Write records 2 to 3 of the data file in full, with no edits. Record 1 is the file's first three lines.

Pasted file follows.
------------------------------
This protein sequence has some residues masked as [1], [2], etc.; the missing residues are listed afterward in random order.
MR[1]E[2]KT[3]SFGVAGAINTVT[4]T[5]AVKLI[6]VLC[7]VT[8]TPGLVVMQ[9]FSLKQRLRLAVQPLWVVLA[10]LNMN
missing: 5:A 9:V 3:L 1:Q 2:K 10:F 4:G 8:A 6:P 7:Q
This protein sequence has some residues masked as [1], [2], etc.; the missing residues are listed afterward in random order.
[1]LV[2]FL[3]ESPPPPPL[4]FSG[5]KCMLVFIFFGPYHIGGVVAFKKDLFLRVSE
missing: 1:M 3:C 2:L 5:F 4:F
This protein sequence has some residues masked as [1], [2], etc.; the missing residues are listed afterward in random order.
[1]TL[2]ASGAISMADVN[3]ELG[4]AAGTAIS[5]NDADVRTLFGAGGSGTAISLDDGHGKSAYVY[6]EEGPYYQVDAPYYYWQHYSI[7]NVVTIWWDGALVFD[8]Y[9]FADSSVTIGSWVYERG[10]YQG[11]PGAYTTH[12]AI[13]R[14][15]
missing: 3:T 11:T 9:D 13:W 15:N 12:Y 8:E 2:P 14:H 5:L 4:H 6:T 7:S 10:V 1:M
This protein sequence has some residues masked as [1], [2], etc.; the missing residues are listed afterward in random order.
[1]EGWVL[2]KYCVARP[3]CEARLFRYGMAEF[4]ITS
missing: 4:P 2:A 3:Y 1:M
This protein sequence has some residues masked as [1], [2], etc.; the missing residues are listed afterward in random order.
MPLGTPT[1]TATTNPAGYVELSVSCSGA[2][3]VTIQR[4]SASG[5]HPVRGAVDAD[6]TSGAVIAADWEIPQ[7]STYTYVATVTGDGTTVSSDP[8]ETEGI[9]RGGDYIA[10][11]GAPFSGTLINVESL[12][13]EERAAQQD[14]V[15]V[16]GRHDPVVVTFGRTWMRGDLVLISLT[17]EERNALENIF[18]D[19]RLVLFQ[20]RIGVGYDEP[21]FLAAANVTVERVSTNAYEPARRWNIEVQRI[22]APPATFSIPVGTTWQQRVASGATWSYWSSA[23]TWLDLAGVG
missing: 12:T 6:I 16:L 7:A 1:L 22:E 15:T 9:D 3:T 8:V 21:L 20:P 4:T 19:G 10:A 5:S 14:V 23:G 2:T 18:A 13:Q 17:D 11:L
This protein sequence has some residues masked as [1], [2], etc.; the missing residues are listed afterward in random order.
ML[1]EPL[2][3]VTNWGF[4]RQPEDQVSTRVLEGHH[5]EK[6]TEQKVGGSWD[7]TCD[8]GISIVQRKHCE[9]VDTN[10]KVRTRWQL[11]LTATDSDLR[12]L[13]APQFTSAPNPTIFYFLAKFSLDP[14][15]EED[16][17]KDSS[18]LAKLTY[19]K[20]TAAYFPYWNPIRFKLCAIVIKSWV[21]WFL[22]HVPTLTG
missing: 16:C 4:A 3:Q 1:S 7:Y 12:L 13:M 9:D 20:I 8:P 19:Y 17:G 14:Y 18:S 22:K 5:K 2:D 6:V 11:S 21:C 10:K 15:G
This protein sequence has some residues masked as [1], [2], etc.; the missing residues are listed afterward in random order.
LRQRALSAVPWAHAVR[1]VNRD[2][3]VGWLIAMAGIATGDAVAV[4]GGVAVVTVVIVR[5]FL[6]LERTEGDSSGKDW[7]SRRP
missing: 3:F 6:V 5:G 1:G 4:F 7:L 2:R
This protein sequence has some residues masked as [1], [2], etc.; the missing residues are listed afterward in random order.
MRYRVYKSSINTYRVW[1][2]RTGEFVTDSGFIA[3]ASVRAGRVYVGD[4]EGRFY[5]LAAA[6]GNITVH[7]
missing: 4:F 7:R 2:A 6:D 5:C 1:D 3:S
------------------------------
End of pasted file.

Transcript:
This protein sequence has some residues masked as [1], [2], etc.; the missing residues are listed afterward in random order.
[1]LV[2]FL[3]ESPPPPPL[4]FSG[5]KCMLVFIFFGPYHIGGVVAFKKDLFLRVSE
missing: 1:M 3:C 2:L 5:F 4:F
This protein sequence has some residues masked as [1], [2], etc.; the missing residues are listed afterward in random order.
[1]TL[2]ASGAISMADVN[3]ELG[4]AAGTAIS[5]NDADVRTLFGAGGSGTAISLDDGHGKSAYVY[6]EEGPYYQVDAPYYYWQHYSI[7]NVVTIWWDGALVFD[8]Y[9]FADSSVTIGSWVYERG[10]YQG[11]PGAYTTH[12]AI[13]R[14][15]
missing: 3:T 11:T 9:D 13:W 15:N 12:Y 8:E 2:P 14:H 5:L 4:H 6:T 7:S 10:V 1:M